I’ve had a really interesting day at the Alcohol Early Intervention and Prevention Leadership Summit organised by the London Health Improvement Board and I’m grateful for the invitation to participate in what was a stimulating event.
But it was also perplexing and left me with some questions that I thought I’d throw out into the blogosphere.
When I describe what our charity is about and say that we’re concerned with drug and alcohol prevention I almost never have to say that our focus is with children and young people – that’s a given.
Sometimes we work with families, sometimes with schools or other institutions, and we also lobby for and support environmental interventions, but always with the intention of improving the chances that children and young people grow up with better health and wellbeing.
What today’s conference has suggested is that this isn’t the view of prevention that is currently taking shape in the alcohol world where prevention and early intervention is almost exclusively a description of interventions for adult drinkers.
This leads me to a number of questions.
- Are we talking about the same things when we use the words prevention and early intervention?
- What is it that we’re trying to prevent?
- What are the consequences if prevention embraces adult drinkers.
The same thing?
One of the interesting things of being in the position we’re in is that we get to see the similarities and differences in the cultures that have emerged amongst professionals trying to respond to different substances.
In both sectors there is a focus on the broad environment, and in particular the regulatory framework – with drugs the debate is about the use of the criminal justice system, while in the alcohol field it is currently about the introduction of price controls. Where they are involved with interventions with individuals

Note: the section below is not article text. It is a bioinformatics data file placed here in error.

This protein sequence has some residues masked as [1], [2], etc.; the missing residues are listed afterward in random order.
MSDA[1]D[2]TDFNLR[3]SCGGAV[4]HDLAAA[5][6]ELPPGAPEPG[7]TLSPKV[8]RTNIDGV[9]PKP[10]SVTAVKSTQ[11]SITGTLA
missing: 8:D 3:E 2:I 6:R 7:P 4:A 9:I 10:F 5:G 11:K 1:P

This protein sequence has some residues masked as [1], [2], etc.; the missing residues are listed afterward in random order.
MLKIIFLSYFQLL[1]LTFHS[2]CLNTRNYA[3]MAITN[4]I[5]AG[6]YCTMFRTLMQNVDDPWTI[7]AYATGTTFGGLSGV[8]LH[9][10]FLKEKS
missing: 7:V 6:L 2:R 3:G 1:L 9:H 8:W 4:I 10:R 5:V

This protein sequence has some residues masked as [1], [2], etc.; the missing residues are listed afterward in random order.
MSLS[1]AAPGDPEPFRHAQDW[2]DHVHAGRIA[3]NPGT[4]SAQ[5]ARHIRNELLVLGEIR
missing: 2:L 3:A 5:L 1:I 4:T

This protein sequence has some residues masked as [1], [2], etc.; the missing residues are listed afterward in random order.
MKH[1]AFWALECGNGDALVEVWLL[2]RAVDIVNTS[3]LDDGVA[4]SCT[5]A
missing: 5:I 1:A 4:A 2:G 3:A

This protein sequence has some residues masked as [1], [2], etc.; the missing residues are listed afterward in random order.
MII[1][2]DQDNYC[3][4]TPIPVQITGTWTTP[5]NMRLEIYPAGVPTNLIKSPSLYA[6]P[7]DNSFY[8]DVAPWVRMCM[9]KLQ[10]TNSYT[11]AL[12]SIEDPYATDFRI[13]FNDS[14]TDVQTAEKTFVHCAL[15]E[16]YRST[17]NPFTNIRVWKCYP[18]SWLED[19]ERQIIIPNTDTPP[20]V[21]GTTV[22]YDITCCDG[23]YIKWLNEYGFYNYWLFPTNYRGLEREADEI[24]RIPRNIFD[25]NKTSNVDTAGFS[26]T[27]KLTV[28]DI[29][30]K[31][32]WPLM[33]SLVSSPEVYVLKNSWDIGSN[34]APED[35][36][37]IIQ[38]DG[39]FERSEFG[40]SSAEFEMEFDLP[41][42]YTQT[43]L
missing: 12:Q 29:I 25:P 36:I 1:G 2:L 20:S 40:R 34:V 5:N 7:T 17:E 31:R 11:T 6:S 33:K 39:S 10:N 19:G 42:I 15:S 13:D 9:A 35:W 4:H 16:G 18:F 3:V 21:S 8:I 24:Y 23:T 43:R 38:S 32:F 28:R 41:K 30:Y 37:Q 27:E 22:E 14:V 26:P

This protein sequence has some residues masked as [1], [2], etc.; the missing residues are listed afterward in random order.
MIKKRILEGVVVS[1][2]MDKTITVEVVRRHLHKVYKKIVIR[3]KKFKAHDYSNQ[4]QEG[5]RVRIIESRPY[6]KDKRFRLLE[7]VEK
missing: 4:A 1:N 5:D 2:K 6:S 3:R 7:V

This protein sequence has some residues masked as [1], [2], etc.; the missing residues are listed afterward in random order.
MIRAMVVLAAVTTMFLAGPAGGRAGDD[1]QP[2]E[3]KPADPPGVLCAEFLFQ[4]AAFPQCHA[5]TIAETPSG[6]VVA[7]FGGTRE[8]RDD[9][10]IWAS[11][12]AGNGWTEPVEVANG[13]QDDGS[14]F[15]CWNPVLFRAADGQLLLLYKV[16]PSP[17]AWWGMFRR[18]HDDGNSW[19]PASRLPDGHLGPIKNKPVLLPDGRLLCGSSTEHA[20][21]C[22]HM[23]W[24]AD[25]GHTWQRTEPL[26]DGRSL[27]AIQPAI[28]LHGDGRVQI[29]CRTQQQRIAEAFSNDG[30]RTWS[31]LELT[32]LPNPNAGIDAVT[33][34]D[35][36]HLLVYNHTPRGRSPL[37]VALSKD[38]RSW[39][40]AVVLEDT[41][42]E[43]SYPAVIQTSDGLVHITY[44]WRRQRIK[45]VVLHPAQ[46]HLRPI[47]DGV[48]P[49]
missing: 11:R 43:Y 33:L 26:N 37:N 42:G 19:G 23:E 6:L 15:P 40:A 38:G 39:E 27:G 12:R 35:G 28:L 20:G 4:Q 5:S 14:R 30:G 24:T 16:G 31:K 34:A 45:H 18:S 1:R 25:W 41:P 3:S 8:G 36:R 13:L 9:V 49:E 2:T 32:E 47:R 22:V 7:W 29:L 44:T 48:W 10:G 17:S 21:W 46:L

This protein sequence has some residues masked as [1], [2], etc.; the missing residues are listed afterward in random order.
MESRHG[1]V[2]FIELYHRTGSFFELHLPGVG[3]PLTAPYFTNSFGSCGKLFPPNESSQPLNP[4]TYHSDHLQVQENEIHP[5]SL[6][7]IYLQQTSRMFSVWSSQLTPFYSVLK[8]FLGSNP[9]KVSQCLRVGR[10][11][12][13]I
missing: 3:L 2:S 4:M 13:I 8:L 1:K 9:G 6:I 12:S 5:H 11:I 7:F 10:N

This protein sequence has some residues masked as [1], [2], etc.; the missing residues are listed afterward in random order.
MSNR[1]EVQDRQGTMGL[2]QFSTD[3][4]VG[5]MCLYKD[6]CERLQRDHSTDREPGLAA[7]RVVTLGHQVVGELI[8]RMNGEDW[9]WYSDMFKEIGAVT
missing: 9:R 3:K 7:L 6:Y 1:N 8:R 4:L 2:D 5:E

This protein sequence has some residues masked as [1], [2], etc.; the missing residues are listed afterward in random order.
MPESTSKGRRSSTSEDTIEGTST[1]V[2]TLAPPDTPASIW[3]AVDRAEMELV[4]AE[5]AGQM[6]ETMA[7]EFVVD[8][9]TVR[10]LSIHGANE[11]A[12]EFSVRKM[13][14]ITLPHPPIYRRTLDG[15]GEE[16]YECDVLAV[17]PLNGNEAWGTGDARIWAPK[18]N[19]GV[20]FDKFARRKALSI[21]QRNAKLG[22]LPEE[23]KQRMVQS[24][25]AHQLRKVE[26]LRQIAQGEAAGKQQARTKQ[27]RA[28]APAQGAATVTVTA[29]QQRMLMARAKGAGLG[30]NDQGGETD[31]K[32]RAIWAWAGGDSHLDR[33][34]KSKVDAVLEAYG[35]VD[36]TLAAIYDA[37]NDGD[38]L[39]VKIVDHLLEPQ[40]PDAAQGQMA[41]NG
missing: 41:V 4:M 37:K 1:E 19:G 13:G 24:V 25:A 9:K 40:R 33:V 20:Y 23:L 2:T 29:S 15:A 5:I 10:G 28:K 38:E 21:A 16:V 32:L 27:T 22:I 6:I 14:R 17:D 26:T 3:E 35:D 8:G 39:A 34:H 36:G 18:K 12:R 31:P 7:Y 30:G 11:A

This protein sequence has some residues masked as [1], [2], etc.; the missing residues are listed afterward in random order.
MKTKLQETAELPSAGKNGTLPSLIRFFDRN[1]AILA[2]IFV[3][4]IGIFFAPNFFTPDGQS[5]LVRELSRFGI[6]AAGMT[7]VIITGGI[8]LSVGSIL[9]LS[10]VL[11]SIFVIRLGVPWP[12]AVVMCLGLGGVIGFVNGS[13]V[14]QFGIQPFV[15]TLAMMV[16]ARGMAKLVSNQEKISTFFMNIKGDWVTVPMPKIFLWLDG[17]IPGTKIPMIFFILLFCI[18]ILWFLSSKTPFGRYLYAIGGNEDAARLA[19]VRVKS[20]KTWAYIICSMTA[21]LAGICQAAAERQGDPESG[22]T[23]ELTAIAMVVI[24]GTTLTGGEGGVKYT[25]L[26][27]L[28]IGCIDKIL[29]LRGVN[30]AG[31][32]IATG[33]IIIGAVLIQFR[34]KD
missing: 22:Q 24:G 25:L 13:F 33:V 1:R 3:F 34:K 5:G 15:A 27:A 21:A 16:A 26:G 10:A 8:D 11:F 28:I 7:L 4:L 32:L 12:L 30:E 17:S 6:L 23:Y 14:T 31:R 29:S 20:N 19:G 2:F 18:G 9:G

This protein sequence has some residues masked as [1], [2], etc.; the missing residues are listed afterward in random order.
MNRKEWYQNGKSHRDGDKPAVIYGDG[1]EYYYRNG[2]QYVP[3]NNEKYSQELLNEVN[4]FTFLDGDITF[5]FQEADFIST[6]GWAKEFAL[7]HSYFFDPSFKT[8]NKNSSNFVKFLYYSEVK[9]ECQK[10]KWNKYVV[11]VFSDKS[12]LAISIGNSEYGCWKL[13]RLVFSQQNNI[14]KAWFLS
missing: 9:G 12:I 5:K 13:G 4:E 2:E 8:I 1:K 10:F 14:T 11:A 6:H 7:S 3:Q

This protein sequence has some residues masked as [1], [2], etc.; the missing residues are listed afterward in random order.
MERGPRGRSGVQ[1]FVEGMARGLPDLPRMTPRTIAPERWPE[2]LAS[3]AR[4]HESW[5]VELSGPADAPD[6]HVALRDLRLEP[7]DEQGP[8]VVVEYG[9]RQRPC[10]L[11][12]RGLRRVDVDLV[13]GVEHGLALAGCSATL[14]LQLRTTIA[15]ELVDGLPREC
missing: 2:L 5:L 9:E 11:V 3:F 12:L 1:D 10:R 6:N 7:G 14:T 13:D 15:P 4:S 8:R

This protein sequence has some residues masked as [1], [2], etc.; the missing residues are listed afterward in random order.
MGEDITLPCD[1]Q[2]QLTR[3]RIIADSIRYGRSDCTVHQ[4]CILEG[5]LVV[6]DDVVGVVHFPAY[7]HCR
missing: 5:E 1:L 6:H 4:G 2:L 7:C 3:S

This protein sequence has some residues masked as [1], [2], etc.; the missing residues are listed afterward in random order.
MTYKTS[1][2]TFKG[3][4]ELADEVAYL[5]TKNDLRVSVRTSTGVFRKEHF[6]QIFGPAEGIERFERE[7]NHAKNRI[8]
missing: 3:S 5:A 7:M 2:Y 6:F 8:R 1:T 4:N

But what seems odd (to me at least) is that there appears to be very little crossover both cultures see themselves as self-contained a lot of the time, rivals for resources and political attention. Perhaps this is because of the different political arguments that have been made – a focus on reducing crime in the case of illegal drugs and on population health outcomes when comes to alcohol.
The consequence seems to be a shared language being used for very different ends.
I was struck by the fact that when talking to the working group at the Centre for Social Justice earlier this week the phrase “early intervention” was understood to be increasingly about what we do in the first three years of life, while at the summit today it was about interventions with adults attending A&E and in GPs surgeries.
What’s prevention again?
The challenge of a day like today is to find a place for what we do at Mentor – working with children and young people – if alcohol leaders are using the phrase preventions to describe interventions with adults who are drinking heavily and trying to get them to drink more moderately.
At a drug conference this would be called harm reduction.
But if prevention is being extended to include this client group is this broader definition helpful or a threat? Does it provide allies for making an argument for prevention or will it mean that the word looses meaning by becoming all things to all people?
I want to come back to the positives that I got out of the day, and there were lots, but if pressure of time (the next few weeks are a bit full) means that falls off my to do list then please take a look at the Tweets from the day I’ve put together here: